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Fact-checking a conspiracy theory about 5G and the coronavirus
If Your Time is short
President Donald Trump signed a law March 23 that tasks the federal government with securing 5G data networks. It does not explicitly provide for the installation of more cell towers.
While some experts are concerned about the potential health effects of 5G, there is no evidence to support the symptoms listed in the post.
Misinformation about the health effects of 5G can be traced to a 2019 propaganda campaign promoted by Russian state television.
A conspiracy theory with roots in a Russian propaganda campaign is getting new life amid the coronavirus pandemic.
In a March 28 post, a Facebook user refers to Public Law No. 116-129 and claims the government is taking advantage of the COVID-19 pandemic to distract from the installation of 5G cellular data towers. The technology is the latest upgrade to speed up wireless internet connections.
"5G LAW PASSED while everyone was distracted," the post reads. "Signed into law 116-129 on 3-23-2020, that will speed up the installation of 5G and protect profits! Children had to be out of schools for the covert installation. Parents are you seeing what's happening?"
The post also lists 20 purported symptoms of 5G exposure, including shortness of breath and fever — symptoms similar to those of COVID-19.
The posts were flagged as part of Facebook’s efforts to combat false news and misinformation on its News Feed. (Read more about our partnership with Facebook.)
(Screenshot from Facebook)
We’ve fact-checked other conspiracy theories that falsely connect the coronavirus outbreak to the development of 5G, so we wanted to look into this one, too.
There is no evidence that the new law was deliberately passed during the COVID-19 pandemic. And while some experts have speculated that 5G’s high-frequency radio waves could have some adverse health effects, such as neurological disorders, other reports say the fear is overblown.
On March 23, President Donald Trump signed a law that requires the president to work with federal agencies to "secure and protect" 5G infrastructure in the United States.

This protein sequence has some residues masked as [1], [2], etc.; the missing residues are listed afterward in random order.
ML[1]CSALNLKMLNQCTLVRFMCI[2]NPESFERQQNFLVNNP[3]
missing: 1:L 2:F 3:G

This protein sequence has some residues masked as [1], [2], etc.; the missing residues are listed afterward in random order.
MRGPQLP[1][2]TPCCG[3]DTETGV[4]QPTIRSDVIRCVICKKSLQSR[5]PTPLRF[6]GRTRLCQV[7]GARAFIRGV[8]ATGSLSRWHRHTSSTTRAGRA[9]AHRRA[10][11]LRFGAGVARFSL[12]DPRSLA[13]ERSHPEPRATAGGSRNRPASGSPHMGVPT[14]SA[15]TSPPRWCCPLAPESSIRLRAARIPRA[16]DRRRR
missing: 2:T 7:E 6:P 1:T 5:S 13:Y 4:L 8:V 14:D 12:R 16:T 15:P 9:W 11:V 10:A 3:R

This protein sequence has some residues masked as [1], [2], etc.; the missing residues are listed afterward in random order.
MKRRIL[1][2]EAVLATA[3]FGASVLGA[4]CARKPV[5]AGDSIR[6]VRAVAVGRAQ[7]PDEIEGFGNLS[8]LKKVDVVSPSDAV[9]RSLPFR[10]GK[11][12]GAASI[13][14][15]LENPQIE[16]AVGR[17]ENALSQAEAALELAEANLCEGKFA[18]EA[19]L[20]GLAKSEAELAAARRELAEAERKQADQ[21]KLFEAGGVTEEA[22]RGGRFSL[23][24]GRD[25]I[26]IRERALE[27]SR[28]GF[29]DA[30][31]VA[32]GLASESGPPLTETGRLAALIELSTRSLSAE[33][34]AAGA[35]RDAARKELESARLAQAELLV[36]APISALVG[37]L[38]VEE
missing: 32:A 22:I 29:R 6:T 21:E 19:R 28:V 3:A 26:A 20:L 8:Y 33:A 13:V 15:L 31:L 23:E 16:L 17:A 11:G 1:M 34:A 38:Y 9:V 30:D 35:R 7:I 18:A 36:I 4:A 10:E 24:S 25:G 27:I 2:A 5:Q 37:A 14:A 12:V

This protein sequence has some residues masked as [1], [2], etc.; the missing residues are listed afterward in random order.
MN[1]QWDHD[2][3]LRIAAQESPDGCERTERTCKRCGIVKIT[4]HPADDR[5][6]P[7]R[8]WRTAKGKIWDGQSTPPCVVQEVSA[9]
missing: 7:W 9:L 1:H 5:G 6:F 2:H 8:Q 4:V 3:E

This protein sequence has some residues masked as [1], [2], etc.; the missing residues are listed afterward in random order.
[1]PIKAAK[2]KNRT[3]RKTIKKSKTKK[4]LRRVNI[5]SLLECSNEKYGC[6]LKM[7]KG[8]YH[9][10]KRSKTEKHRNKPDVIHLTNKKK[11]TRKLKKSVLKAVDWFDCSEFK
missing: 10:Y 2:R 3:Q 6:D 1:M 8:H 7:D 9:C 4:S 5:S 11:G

"The Act requires the President to develop and implement a strategy for the adoption of secure wireless communications technology in the United States and abroad," Trump said in a White House statement. "The strategy will protect the American people from security threats to telecommunications networks and 5G technology."
The Secure 5G and Beyond Act contains a provision to "protect the competitiveness of United States companies," but it says nothing about the "covert installation" of 5G towers, as the Facebook post claims. The legislation is not specifically focused on speeding up the implementation of 5G.
By March 23, the coronavirus crisis was well underway in the U.S. The World Health Organization reported 31,573 confirmed cases across the country, and Trump said during a press briefing that the numbers "are going to increase with time."
However, there is no evidence that Congress waited to pass the 5G law during the coronavirus outbreak. Sen. John Cornyn, R-Texas, introduced the legislation last spring, and the Senate Commerce Committee finalized it in December. The full Senate passed the bill on March 4.
The second part of the Facebook post lists a slew of symptoms purportedly associated with exposure to 5G networks. While some experts are concerned about the potential health effects of 5G, there is no evidence to support the flu-like effects listed in the post.
Joel Moskowitz, director of the Center for Family and Community Health in the School of Public Health at the University of California, Berkeley, supports a moratorium on 5G development. He wrote in Scientific American that there could be health effects and that research needs to be funded.
"The latest cellular technology, 5G, will employ millimeter waves for the first time in addition to microwaves that have been in use for older cellular technologies, 2G through 4G," he wrote. "Given limited reach, 5G will require cell antennas every 100 to 200 meters, exposing many people to millimeter wave radiation."